[from the stabenow.com vaults, 7/12/10, and in honor of the publication of the last Sookie Stackhouse novel tomorrow, Dead Ever After.]
An awful lot of books with vampires in them out there nowadays, I agree, but before you roll your eyes and groan let me steer you to some really good ones.
Sookie Stackhouse's clairvoyance made her an outcast long before she started dating Bill the vampire. Sookie tends bar in present-day Bon Temps, Louisiana, where due to the invention of synthetic blood by the Japanese the vampires have decided to come out of their underworld closet, and that's just the beginning. Over so far ten books in the series, Sookie is introduced to vampires, werewolves, werepanthers, weretigers, witches, fairies, maenads, and she takes them all in her stride. Beautiful, spunky, brave, Sookie is the calm eye of the supernatural hurricane swirling around her, and standing at her shoulder as she leans into this paranormal wind makes this world seem all the more real. Yes, this is the series that HBO's True Blood is based on, but read Charlaine Harris's books, too, because they're a lot of fun.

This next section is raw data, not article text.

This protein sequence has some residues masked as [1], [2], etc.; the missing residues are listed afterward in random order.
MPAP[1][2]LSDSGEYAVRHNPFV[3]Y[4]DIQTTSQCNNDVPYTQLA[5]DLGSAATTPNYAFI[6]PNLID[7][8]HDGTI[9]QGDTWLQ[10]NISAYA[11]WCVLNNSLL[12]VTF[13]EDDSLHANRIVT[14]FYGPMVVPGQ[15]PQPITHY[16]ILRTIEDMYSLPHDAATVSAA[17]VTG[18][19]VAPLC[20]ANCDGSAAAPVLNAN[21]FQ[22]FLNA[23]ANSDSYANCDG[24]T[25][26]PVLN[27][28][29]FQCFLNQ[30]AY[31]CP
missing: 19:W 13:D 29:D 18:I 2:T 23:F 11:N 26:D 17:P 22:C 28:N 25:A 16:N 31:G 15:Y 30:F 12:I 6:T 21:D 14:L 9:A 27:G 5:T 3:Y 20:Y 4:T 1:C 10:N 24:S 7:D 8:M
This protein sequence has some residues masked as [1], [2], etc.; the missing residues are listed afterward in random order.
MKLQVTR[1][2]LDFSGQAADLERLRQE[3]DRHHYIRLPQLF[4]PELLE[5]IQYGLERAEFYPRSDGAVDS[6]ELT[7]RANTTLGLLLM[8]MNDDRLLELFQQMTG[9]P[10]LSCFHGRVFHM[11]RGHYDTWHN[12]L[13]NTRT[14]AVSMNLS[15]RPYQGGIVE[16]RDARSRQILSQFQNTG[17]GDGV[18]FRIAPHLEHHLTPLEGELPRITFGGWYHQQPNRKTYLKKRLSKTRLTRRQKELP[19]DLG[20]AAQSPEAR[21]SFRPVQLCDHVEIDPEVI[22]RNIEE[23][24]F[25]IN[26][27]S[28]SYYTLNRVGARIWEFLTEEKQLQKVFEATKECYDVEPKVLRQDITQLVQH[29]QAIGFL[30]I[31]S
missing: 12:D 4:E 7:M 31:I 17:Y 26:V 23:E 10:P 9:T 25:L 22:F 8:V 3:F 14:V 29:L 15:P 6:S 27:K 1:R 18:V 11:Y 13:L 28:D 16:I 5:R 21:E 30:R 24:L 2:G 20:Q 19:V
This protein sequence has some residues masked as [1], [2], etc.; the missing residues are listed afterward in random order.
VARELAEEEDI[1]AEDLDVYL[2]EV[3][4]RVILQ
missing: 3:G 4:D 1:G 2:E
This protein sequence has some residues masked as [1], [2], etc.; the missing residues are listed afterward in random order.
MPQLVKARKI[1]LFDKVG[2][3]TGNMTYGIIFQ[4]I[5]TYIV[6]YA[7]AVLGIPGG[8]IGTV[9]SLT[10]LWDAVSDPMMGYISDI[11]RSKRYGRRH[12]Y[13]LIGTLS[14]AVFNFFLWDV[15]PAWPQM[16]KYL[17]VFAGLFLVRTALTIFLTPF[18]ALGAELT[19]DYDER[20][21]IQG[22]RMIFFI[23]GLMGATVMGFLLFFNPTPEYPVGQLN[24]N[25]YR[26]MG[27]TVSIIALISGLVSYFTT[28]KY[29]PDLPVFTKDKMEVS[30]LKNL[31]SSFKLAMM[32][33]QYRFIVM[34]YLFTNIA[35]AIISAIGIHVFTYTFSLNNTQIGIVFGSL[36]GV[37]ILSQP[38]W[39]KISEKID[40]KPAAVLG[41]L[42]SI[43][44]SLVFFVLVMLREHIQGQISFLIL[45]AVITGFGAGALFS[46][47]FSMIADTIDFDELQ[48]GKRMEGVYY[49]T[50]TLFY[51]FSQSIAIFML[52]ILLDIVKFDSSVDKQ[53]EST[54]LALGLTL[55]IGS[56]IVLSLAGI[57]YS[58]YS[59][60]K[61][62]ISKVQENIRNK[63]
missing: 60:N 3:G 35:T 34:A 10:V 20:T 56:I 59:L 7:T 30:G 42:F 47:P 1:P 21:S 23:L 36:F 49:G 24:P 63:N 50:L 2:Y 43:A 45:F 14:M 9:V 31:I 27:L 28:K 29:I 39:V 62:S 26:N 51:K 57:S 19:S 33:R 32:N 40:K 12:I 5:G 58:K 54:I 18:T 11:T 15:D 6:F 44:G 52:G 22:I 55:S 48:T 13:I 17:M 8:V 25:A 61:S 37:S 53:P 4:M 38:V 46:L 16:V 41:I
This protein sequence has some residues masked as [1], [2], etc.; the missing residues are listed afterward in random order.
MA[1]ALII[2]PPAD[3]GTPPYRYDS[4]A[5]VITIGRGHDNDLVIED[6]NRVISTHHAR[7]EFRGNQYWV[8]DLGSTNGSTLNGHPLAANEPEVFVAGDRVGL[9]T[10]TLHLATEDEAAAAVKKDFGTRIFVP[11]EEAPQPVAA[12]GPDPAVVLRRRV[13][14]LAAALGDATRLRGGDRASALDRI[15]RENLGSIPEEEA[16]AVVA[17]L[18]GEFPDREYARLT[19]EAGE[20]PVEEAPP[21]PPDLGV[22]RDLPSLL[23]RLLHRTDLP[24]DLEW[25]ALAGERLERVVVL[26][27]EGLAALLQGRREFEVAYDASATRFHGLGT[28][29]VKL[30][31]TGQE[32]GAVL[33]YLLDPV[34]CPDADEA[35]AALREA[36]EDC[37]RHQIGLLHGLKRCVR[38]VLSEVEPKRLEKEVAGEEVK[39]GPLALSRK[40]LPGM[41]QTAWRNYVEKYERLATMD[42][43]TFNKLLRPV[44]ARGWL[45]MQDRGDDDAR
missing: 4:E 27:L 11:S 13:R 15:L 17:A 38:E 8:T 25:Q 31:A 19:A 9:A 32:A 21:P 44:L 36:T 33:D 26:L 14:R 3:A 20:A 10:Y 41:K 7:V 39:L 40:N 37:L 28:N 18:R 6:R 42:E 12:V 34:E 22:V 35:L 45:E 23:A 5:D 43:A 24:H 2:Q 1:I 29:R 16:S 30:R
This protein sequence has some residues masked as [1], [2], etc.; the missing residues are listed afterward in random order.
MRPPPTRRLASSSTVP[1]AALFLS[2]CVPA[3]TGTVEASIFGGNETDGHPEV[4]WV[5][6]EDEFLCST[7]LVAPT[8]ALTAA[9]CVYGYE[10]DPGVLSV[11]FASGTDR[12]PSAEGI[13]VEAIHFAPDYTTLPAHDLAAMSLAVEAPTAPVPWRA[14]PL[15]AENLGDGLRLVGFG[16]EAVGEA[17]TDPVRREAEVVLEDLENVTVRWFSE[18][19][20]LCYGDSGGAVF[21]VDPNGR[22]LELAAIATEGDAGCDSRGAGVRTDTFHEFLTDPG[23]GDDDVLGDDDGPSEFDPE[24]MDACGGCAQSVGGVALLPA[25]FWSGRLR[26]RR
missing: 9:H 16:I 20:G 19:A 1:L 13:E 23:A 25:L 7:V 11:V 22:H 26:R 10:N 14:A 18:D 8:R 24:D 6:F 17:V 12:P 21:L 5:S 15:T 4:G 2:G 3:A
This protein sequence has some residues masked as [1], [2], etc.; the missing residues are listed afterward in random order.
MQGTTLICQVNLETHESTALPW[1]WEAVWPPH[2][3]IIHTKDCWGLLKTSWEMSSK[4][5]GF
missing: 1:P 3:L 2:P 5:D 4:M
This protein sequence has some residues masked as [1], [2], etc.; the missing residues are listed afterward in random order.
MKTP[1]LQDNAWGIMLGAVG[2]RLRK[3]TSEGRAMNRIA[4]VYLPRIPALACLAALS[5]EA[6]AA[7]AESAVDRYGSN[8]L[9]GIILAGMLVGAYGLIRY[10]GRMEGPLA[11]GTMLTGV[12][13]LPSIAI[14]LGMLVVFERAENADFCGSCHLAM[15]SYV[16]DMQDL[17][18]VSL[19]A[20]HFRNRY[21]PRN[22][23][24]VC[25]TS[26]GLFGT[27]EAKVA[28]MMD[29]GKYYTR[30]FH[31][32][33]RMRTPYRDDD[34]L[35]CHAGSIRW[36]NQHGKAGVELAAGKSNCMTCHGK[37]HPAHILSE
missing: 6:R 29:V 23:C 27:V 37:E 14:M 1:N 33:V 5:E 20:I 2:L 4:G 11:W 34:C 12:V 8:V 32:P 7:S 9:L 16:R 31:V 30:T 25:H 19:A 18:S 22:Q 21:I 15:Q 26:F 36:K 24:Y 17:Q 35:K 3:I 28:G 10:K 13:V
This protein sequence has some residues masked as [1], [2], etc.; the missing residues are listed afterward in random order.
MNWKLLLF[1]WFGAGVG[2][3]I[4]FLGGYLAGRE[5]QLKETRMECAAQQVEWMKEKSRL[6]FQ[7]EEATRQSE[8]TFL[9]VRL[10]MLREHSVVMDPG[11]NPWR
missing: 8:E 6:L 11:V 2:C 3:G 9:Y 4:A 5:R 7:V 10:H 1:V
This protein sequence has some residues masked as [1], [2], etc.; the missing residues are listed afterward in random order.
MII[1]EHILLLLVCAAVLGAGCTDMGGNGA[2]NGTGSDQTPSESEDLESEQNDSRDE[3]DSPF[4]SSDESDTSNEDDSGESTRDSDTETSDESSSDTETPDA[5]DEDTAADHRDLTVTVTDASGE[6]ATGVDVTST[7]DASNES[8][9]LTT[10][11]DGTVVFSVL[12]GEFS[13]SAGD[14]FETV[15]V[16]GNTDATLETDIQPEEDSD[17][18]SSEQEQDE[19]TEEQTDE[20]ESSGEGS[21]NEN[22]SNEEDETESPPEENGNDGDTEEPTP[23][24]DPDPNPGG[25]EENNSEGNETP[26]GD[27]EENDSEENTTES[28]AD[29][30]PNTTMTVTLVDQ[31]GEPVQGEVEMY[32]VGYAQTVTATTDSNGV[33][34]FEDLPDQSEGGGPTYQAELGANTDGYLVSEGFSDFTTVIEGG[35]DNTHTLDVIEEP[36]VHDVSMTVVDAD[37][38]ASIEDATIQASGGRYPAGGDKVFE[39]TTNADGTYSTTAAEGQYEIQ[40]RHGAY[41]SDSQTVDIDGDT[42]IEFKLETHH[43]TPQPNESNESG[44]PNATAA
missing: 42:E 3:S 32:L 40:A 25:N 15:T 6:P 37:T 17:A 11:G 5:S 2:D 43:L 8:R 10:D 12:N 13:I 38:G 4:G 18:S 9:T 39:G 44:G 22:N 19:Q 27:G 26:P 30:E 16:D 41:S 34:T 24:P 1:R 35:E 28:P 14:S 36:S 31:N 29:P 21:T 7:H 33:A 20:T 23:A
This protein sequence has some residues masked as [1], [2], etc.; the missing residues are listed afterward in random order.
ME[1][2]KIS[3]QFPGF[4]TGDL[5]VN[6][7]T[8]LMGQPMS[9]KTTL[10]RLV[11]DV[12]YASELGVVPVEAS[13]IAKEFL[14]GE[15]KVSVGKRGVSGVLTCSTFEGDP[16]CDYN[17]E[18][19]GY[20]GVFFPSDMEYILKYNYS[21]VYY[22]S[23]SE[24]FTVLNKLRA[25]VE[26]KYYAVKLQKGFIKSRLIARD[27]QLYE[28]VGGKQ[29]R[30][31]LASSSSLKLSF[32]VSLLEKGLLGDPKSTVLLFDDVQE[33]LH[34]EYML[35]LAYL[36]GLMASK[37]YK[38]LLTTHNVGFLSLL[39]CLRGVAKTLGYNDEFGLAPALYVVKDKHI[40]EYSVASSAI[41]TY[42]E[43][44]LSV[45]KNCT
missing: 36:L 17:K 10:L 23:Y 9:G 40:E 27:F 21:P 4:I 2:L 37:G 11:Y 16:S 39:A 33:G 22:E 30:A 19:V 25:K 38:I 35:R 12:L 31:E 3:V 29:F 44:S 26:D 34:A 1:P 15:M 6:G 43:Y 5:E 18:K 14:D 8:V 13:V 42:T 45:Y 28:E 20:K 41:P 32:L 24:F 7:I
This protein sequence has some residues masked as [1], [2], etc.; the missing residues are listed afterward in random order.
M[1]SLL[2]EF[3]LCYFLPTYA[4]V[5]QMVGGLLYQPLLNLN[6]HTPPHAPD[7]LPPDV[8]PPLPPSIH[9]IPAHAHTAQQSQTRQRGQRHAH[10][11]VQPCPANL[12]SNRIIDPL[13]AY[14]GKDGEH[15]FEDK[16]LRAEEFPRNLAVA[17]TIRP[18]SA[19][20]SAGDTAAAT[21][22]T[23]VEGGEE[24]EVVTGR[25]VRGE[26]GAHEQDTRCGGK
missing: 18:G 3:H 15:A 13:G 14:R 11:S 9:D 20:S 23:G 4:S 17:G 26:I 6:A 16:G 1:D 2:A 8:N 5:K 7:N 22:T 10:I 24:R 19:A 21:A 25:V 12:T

Harry Dresden is a wizard living in present-day Chicago, where he advertises his services under "W" in the Yellow Pages. He's got a good heart, a smart mouth, and a skull for a sidekick, and he goes up against some of the Biggest Bads ever to scare the socks off you. Among these are the vampires, organized into the Black Court, the White Court and the Red Court. The twelfth book in Jim Butcher's series, Changes, features a finale smackdown with the Red Court that will have you on the edge of your seat, and the best hook I've seen set in the denouement of a work of popular fiction in a long, long time.
A new entry into the vampire oeuvre is Blood Oath, the first book in a planned series by Christopher Farnsworth about a 163-year old vampire who under a voluntary voodoo spell (work with me here) has been working as a secret agent for the presidents of the United States since Andrew Johnson, and who sublimates his lust for blood by going to AA meetings, whenever he can fit one in between fouling dastardly assassination plots by zombie Frankenstein soldiers. His sidekick and our way into this world is the ambitious and cynical Zach Burrows, a young White House staffer caught in flagrante delicto with the president's daughter, which explains his current assignment. A promising start for a buddy series.
And let's not forget the book that started it all, Bram Stoker's Dracula. I read it a long time ago but I remember wondering even then how Stoker in 1897 got away with all that unspoken but nevertheless smoldering sexuality that underlays every line of the text. And Renfield still gives me the creeps.